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Title: How U.S. Economic Warfare Provoked Japan's Attack on Pearl Harbor
Source: [None]
URL Source: https://mises.org/library/how-us-ec ... ked-japans-attack-pearl-harbor
Published: Jan 13, 2021
Author: Higgs
Post Date: 2021-01-13 06:57:10 by NeoconsNailed
Keywords: None
Views: 103
Comments: 20

[This talk was the Arthur M. Krolman Lecture at the 30th Anniversary Supporters Summit of the Ludwig von Mises Institute, Callaway Gardens, Georgia, on October 26, 2012. Click here to watch the video of this talk.]

Many people are misled by formalities. They assume, for example, that the United States went to war against Germany and Japan only after its declarations of war against these nations in December 1941. In truth, the United States had been at war for a long time before making these declarations. Its war making took a variety of forms. For example, the U.S. navy conducted "shoot [Germans] on sight" convoys — convoys that might include British ships — in the North Atlantic along the greater part the shipping route from the United States to Great Britain, even though German U-boats had orders to refrain (and did refrain) from initiating attacks on U.S. shipping. The United States and Great Britain entered into arrangements to pool intelligence, combine weapons development, test military equipment jointly, and undertake other forms of war-related cooperation. The U.S. military actively cooperated with the British military in combat operations against the Germans, for example, by alerting the British navy of aerial or marine sightings of German submarines, which the British then attacked. The U.S. government undertook in countless ways to provide military and other supplies and assistance to the British, the French, and the Soviets, who were fighting the Germans. The U.S. government also provided military and other supplies and assistance, including warplanes and pilots, to the Chinese, who were at war with Japan.1 The U.S. military actively engaged in planning with the British, the British Commonwealth countries, and the Dutch East Indies for future combined combat operations against Japan. Most important, the U.S. government engaged in a series of increasingly stringent economic warfare measures that pushed the Japanese into a predicament that U.S. authorities well understood would probably provoke them to attack U.S. territories and forces in the Pacific region in a quest to secure essential raw materials that the Americans, British, and Dutch (government in exile) had embargoed.2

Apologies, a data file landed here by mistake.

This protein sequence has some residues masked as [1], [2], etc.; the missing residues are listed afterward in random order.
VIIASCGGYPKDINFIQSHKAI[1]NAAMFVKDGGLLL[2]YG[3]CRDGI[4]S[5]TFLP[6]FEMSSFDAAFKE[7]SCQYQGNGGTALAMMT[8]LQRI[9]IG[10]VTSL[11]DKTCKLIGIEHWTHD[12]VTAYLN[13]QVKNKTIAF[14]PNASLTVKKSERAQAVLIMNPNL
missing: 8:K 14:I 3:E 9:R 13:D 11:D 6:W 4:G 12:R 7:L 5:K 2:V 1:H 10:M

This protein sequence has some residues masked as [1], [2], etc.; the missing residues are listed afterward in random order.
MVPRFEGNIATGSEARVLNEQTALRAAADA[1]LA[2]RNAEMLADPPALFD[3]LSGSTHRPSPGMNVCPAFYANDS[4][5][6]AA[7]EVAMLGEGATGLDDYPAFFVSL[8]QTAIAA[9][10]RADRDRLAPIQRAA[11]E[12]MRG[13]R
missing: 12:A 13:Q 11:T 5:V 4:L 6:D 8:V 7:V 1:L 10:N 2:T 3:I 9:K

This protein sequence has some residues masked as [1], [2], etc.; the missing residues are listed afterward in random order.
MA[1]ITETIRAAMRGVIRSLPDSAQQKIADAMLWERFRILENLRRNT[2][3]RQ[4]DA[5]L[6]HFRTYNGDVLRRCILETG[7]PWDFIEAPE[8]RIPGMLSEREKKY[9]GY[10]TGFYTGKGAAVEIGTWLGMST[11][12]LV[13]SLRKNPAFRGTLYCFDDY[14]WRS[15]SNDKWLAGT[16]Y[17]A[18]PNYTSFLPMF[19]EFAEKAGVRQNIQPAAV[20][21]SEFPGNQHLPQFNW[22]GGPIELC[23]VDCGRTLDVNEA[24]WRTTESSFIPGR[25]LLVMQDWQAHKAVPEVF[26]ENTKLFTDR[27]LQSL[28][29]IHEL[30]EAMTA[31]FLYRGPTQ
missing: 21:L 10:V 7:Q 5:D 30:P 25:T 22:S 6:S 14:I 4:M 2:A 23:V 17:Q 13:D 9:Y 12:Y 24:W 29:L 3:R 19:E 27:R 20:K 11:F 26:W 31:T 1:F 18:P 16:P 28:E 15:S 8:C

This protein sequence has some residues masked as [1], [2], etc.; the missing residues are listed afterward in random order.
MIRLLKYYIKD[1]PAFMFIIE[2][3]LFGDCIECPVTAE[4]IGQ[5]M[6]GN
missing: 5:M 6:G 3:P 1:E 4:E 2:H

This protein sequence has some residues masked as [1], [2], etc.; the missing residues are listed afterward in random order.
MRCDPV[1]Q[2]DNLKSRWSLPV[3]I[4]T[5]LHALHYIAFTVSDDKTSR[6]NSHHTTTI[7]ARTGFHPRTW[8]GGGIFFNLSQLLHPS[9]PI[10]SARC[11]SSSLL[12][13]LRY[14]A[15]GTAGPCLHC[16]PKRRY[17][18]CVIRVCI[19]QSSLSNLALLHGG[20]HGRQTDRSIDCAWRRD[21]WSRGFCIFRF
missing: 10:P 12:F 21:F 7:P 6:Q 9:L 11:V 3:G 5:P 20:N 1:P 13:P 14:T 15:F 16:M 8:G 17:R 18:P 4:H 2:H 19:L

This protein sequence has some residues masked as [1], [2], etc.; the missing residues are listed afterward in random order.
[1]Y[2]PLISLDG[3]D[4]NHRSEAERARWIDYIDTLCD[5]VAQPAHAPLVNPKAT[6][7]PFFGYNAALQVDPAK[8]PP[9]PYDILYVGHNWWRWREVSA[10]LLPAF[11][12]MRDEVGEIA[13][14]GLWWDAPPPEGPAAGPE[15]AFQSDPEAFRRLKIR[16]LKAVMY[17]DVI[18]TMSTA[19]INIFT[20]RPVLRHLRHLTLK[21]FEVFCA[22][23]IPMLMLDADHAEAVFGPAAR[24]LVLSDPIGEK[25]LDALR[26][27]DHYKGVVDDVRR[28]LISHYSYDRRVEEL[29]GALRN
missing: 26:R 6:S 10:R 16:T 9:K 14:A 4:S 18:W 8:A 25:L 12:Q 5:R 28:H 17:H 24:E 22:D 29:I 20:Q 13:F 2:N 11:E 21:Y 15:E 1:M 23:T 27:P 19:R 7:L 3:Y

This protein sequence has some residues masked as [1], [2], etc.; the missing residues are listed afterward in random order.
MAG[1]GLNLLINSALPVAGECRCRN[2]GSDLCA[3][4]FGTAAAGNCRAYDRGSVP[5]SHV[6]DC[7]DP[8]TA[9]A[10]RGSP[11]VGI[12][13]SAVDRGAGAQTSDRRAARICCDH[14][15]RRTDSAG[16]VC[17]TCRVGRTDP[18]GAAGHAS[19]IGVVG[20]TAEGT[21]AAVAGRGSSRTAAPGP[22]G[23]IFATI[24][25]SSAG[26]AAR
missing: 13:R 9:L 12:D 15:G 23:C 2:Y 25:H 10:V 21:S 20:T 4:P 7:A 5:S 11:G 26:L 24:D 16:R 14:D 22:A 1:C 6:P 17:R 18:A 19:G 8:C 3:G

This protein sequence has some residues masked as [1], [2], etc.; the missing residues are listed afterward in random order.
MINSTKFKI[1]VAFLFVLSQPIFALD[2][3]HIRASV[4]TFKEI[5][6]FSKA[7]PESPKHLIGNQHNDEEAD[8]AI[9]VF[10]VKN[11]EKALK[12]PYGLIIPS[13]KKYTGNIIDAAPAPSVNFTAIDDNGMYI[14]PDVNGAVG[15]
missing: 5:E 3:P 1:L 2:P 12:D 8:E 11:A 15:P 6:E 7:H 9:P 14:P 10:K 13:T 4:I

How U.S. Economic Warfare Provoked Japan's Attack on Pearl Harbor | Robert Higgs

Consider these summary statements by George Victor, by no means a Roosevelt basher, in his well documented book The Pearl Harbor Myth.

Roosevelt had already led the United States into war with Germany in the spring of 1941—into a shooting war on a small scale. From then on, he gradually increased U.S. military participation. Japan's attack on December 7 enabled him to increase it further and to obtain a war declaration. Pearl Harbor is more fully accounted for as the end of a long chain of events, with the U.S. contribution reflecting a strategy formulated after France fell. . . . In the eyes of Roosevelt and his advisers, the measures taken early in 1941 justified a German declaration of war on the United States—a declaration that did not come, to their disappointment. . . . Roosevelt told his ambassador to France, William Bullitt, that U.S. entry into war against Germany was certain but must wait for an "incident," which he was "confident that the Germans would give us." . . . Establishing a record in which the enemy fired the first shot was a theme that ran through Roosevelt's tactics. . . . He seems [eventually] to have concluded—correctly as it turned out—that Japan would be easier to provoke into a major attack on the Unites States than Germany would be.3